Number two, restaurants. Restaurants are notorious for being low margin. So you really got to keep an eye on your costs, which are your cost of goods sold. The number one cost of goods sold is your food costs, right? Which should be no more than 27 and a half percent. And then you get your employee turnover. You got your average ticket. So you want to know, I mean if you really want to run some quick calculations is how many tickets you sold for the month times the average ticket is going to give you a revenue for the month. Your web. A lot of restaurants are now selling through their web. Uber Eats and the like. Well, what percentage of the orders are web orders? Sales per employee per hour. That’s another key performance indicator for restaurants.

Notice that some of them are common across multiple industries. Some are not. Like your gross profit, your net profit and your revenue year over year pretty much apply to any industry but not all.

So professional services. I deal a lot with professional service companies like accounting firms, law firms, engineering firms. Any white collar, high ticket services are considered professional services. You got your staff utilization rate, your revenue per employee. It’s big because it is a highly compensated individual. So you want to know how much revenue they’re generating, and that includes my industry. So profit per employee. Employee billable percentage, for those of you who have to bill for the services that are rendered so that the work is performed and then they’re billed. That’s your employee billable percentage.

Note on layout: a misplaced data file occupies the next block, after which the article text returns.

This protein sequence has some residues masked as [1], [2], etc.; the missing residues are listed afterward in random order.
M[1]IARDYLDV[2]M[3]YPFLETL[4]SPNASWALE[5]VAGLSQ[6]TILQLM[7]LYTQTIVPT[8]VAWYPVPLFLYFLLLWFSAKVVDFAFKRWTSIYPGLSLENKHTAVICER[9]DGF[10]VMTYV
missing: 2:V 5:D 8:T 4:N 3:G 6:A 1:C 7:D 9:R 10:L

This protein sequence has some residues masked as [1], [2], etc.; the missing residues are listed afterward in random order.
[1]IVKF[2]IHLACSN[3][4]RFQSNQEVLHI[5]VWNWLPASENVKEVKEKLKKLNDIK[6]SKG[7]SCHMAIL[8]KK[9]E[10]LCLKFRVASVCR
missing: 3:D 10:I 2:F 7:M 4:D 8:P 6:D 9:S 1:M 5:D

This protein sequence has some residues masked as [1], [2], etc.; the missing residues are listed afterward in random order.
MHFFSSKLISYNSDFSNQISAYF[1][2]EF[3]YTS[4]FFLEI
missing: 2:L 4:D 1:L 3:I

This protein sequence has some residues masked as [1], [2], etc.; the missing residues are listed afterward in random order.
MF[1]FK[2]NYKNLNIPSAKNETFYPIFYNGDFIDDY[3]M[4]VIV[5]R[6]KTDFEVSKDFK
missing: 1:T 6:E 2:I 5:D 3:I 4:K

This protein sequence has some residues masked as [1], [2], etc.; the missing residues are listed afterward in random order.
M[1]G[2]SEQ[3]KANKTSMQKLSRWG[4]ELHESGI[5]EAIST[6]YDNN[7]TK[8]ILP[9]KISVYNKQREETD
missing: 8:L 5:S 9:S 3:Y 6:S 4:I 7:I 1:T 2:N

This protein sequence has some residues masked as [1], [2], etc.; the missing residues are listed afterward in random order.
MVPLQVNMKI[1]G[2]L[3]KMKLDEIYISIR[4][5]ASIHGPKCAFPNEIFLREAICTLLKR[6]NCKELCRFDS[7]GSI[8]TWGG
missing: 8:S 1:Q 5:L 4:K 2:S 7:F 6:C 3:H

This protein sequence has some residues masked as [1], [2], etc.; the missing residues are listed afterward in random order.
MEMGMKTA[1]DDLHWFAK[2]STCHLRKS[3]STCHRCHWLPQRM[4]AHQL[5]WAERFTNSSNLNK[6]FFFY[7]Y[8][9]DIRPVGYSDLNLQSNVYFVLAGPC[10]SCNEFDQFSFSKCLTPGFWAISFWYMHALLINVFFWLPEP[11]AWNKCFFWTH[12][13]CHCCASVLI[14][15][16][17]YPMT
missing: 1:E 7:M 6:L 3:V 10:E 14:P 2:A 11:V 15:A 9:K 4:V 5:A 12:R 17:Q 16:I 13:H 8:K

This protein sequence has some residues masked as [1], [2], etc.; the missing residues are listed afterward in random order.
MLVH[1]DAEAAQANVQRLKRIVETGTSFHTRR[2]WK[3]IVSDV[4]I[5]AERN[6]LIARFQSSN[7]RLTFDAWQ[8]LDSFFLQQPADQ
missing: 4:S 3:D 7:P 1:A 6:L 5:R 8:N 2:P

Four, I work a lot with SaaS, is software as a service company, software companies, and the big thing is churn rate. How much of it, I mean how many of our clients are not renewing or ending their contracts year over year. Burn rate, how much cash, especially if there’s venture capital involved, how much cash are you burning through every month? Well, how much runway do we have in cash until we run out of cash? The lifetime value of the customer over the cost to acquire a customer. This is a big for SaaS companies because if the lifetime value of a client say is 5,000 and the cost to acquire that customer is 1000, so you have 5X, I would say keep on doing that.

Year over year revenue growth. Year over year, I’m sorry, quarter over quarter and year over year revenue growth. Your monthly recurring revenue, which is a valuation indicator, and your annual recurring revenue. Your gross profit as well. So those are some for four industries. There are more, but this is the ones that I measure.

Hey, thanks so much for watching. Please comment below and let me know what KPIs, if any, are you currently using for your business. Also, if you want to join a community of like-minded, successful entrepreneurs just like you, then join the Facebook group at the link below where I share tips, tactics, and strategies on how do my clients are growing their businesses to seven figures and beyond.